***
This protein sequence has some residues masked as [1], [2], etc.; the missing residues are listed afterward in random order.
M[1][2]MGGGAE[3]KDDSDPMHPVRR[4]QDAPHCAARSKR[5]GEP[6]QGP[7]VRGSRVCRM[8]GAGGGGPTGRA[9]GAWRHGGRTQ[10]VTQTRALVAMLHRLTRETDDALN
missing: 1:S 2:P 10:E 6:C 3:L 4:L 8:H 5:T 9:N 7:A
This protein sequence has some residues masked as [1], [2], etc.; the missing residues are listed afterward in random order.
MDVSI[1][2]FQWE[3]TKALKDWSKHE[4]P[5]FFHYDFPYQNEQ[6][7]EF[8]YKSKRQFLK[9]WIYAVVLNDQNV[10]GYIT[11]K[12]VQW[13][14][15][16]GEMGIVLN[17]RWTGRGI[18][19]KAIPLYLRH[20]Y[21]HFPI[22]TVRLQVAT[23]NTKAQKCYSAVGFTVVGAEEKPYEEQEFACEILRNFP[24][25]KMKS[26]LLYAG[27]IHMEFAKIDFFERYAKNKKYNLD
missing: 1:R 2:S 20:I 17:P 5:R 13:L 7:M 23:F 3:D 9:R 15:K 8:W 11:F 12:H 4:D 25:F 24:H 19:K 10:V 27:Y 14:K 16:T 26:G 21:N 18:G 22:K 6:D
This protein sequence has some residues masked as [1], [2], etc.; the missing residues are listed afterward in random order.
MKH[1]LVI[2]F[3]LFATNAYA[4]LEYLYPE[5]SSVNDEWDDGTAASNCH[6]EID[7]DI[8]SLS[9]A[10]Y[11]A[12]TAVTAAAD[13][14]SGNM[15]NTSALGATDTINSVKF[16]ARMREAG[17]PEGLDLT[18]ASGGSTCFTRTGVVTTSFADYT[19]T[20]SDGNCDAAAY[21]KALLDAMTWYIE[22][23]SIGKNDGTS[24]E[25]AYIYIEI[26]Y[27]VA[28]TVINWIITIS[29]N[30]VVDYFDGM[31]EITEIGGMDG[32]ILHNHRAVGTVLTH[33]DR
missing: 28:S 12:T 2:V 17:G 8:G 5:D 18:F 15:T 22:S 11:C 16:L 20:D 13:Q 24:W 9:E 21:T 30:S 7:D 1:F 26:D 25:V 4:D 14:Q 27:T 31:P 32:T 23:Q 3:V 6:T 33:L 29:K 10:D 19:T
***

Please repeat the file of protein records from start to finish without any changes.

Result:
This protein sequence has some residues masked as [1], [2], etc.; the missing residues are listed afterward in random order.
M[1][2]MGGGAE[3]KDDSDPMHPVRR[4]QDAPHCAARSKR[5]GEP[6]QGP[7]VRGSRVCRM[8]GAGGGGPTGRA[9]GAWRHGGRTQ[10]VTQTRALVAMLHRLTRETDDALN
missing: 1:S 2:P 10:E 6:C 3:L 4:L 8:H 5:T 9:N 7:A
This protein sequence has some residues masked as [1], [2], etc.; the missing residues are listed afterward in random order.
MDVSI[1][2]FQWE[3]TKALKDWSKHE[4]P[5]FFHYDFPYQNEQ[6][7]EF[8]YKSKRQFLK[9]WIYAVVLNDQNV[10]GYIT[11]K[12]VQW[13][14][15][16]GEMGIVLN[17]RWTGRGI[18][19]KAIPLYLRH[20]Y[21]HFPI[22]TVRLQVAT[23]NTKAQKCYSAVGFTVVGAEEKPYEEQEFACEILRNFP[24][25]KMKS[26]LLYAG[27]IHMEFAKIDFFERYAKNKKYNLD
missing: 1:R 2:S 20:I 17:P 5:R 13:L 7:M 23:F 3:D 9:R 15:K 8:W 11:F 12:H 4:D 25:F 24:H 19:K 10:V 27:Y 14:K 16:T 26:G 21:N 18:G 22:K 6:D
This protein sequence has some residues masked as [1], [2], etc.; the missing residues are listed afterward in random order.
MKH[1]LVI[2]F[3]LFATNAYA[4]LEYLYPE[5]SSVNDEWDDGTAASNCH[6]EID[7]DI[8]SLS[9]A[10]Y[11]A[12]TAVTAAAD[13][14]SGNM[15]NTSALGATDTINSVKF[16]ARMREAG[17]PEGLDLT[18]ASGGSTCFTRTGVVTTSFADYT[19]T[20]SDGNCDAAAY[21]KALLDAMTWYIE[22][23]SIGKNDGTS[24]E[25]AYIYIEI[26]Y[27]VA[28]TVINWIITIS[29]N[30]VVDYFDGM[31]EITEIGGMDG[32]ILHNHRAVGTVLTH[33]DR
missing: 28:S 12:T 2:V 17:G 8:G 5:D 18:F 15:T 22:S 11:C 16:L 20:D 13:Q 24:W 9:E 21:T 30:S 7:D 1:F 26:D 25:V 4:D 14:Q 27:T 31:P 32:T 23:Q 3:V 6:T 33:L 29:K 10:D 19:T